All you need to know about the genre K-pop
From a mere genre to a worldwide sensation
Short for Korean popular music, the K-pop genre grew out of South Korean culture. Though it influences pop, experimental, rock, jazz, gospel, hip hop, R&B, reggae, electronic dance, folk, and country style and genre, at the top of it, however, remains the classical, traditional Korean music root. Over time it grew into a pan-world genre with the western influence and many English words.
The emergence of the modern K-pop culture
With the 1990s came a wave of the westernized and modern versions of K-pop, also giving birth to the K-pop idol culture. The contemporary form came to light the earliest K-pop groups, the boy band SeoTaiji and Boys, in 1992. The crew of young singers experimented with different styles and genres of music while integrating foreign musical elements. These quirky mixes and matches of music and words played a great catalyst in reshaping the contemporary music scene in South Korea.
As this modernized genre of K-pop rose to prominence, it expanded its roots into the neighbouring Japanese market and subsequently popularized it internationally. And thanks to the invention of online, the popularity has grown across Pakistan, Bangladesh, India, Latin America, North, Southern, and East Africa, the Middle East, and throughout the Western world – Besides, being famous in East Asia and Southeast Asia.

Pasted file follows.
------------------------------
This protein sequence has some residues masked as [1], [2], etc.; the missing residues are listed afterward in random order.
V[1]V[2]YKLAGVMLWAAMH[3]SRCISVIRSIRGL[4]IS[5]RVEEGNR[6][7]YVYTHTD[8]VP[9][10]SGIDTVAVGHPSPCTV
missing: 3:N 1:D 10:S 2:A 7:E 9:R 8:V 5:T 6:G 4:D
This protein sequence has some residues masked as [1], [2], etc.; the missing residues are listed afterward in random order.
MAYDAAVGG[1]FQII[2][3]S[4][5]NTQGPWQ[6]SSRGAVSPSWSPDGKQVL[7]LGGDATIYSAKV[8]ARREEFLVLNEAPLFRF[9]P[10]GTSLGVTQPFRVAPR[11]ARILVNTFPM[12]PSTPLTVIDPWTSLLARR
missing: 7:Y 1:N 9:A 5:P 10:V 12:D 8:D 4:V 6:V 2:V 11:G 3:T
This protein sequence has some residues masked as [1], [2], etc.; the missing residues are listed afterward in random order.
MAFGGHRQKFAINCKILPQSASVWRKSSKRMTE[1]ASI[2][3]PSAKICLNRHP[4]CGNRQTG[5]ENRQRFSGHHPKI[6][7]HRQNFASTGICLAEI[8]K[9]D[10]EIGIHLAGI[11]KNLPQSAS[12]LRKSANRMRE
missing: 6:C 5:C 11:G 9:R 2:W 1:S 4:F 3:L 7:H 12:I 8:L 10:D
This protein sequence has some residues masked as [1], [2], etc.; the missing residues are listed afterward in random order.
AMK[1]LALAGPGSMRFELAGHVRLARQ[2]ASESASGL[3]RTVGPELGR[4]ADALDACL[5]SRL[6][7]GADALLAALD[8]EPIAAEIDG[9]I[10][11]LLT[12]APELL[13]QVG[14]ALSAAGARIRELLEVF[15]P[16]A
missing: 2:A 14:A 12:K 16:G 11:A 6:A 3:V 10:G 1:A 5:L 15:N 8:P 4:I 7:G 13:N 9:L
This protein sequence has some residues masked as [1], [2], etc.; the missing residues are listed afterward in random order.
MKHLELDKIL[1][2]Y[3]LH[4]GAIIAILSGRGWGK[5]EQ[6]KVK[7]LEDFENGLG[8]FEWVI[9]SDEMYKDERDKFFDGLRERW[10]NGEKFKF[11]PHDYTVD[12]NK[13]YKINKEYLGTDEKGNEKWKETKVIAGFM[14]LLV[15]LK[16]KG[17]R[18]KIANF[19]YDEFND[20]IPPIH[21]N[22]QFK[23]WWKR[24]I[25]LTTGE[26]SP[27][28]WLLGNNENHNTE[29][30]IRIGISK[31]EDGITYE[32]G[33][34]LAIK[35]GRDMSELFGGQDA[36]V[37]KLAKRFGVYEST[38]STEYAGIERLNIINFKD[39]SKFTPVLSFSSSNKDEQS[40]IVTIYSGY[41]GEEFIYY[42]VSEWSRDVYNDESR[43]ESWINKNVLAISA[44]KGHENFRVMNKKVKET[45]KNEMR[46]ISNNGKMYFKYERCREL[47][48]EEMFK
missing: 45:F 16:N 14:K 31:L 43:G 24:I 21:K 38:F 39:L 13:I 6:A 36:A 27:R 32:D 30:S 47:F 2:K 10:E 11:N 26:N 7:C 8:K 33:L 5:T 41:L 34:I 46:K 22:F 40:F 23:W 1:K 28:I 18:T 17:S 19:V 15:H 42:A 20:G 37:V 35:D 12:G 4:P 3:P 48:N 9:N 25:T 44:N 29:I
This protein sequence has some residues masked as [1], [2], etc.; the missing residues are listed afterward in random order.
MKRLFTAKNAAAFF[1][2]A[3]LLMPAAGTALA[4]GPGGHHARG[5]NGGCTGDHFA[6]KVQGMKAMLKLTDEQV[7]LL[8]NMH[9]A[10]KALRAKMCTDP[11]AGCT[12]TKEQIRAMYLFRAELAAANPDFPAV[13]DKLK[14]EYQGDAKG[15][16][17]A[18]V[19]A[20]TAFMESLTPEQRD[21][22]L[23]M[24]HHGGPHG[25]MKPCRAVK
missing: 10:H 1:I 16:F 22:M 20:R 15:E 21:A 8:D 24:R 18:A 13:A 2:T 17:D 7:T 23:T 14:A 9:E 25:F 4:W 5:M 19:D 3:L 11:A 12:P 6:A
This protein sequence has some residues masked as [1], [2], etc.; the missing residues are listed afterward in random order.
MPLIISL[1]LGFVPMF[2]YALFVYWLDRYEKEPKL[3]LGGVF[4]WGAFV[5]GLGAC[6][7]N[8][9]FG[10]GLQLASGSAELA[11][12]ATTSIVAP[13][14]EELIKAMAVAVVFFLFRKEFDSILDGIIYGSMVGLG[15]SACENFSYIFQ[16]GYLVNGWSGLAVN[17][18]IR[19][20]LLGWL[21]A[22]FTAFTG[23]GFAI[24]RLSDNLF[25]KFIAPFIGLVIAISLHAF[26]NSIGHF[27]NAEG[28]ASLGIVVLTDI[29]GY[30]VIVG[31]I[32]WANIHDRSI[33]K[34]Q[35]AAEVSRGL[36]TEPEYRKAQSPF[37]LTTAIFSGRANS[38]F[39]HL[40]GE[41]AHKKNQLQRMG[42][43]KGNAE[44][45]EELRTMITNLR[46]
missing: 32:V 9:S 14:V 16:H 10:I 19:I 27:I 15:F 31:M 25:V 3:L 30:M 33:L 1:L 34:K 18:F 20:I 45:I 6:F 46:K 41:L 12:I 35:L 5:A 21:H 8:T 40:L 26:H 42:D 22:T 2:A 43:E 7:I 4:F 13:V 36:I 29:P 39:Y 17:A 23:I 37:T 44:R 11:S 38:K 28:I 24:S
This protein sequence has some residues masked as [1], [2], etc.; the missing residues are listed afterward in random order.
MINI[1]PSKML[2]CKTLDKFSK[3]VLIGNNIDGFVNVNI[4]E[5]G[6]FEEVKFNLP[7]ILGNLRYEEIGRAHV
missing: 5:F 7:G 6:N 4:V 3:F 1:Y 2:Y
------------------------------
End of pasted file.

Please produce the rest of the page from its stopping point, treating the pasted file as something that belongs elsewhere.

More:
However, the term K-pop became popular in the 2000s, and by 2018, this genre emerged as a significant ‘power player. Businesswise, its market value saw a 17.9 per cent increase in revenue growth. By 2019, K-pop rose to six among the top ten music markets worldwide, creating a rage. By the time it was the year 2020, it was a record-breaking year for K-pop, experiencing a 44.8 per cent growth value.
Popularity across the world due to the use of English phrases
According to the South Korean media, including English phrases and words came with many emerging singers knowing both languages well.
The usage is said to be influenced by Korean-Americans or Koreans having studied in the U.S. The singers take this to their full advantage, the free access to English fluency and cultural aspect since that is not so common in South Korea. A few of those Korean pop singers are Fly to the Sky, g.o.d, Rich, YooSeung-jun, and Drunken, presenting a style different from the typical Korean music attracting young people.